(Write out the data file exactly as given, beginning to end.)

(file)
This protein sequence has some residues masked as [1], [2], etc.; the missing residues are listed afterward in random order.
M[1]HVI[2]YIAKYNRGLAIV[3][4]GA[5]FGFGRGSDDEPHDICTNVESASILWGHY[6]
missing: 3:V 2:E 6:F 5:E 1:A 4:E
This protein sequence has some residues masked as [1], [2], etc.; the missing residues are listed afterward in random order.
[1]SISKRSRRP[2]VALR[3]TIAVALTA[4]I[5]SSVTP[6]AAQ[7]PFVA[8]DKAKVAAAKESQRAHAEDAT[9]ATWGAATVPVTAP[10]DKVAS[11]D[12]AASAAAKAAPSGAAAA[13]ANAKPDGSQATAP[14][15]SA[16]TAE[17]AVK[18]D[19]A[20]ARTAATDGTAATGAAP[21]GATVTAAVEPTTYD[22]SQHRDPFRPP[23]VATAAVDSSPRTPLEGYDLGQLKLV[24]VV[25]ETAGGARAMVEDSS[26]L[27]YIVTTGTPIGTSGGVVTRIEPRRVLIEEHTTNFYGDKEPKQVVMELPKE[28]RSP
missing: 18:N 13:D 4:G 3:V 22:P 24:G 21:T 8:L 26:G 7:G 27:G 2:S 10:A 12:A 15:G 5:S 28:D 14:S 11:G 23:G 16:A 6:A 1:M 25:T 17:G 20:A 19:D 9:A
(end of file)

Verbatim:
This protein sequence has some residues masked as [1], [2], etc.; the missing residues are listed afterward in random order.
M[1]HVI[2]YIAKYNRGLAIV[3][4]GA[5]FGFGRGSDDEPHDICTNVESASILWGHY[6]
missing: 3:V 2:E 6:F 5:E 1:A 4:E
This protein sequence has some residues masked as [1], [2], etc.; the missing residues are listed afterward in random order.
[1]SISKRSRRP[2]VALR[3]TIAVALTA[4]I[5]SSVTP[6]AAQ[7]PFVA[8]DKAKVAAAKESQRAHAEDAT[9]ATWGAATVPVTAP[10]DKVAS[11]D[12]AASAAAKAAPSGAAAA[13]ANAKPDGSQATAP[14][15]SA[16]TAE[17]AVK[18]D[19]A[20]ARTAATDGTAATGAAP[21]GATVTAAVEPTTYD[22]SQHRDPFRPP[23]VATAAVDSSPRTPLEGYDLGQLKLV[24]VV[25]ETAGGARAMVEDSS[26]L[27]YIVTTGTPIGTSGGVVTRIEPRRVLIEEHTTNFYGDKEPKQVVMELPKE[28]RSP
missing: 18:N 13:D 4:G 3:V 22:P 24:G 21:T 8:L 26:G 7:G 27:G 2:S 10:A 12:A 15:G 5:S 28:D 14:S 11:G 23:G 16:A 6:A 1:M 25:T 17:G 20:A 19:D 9:A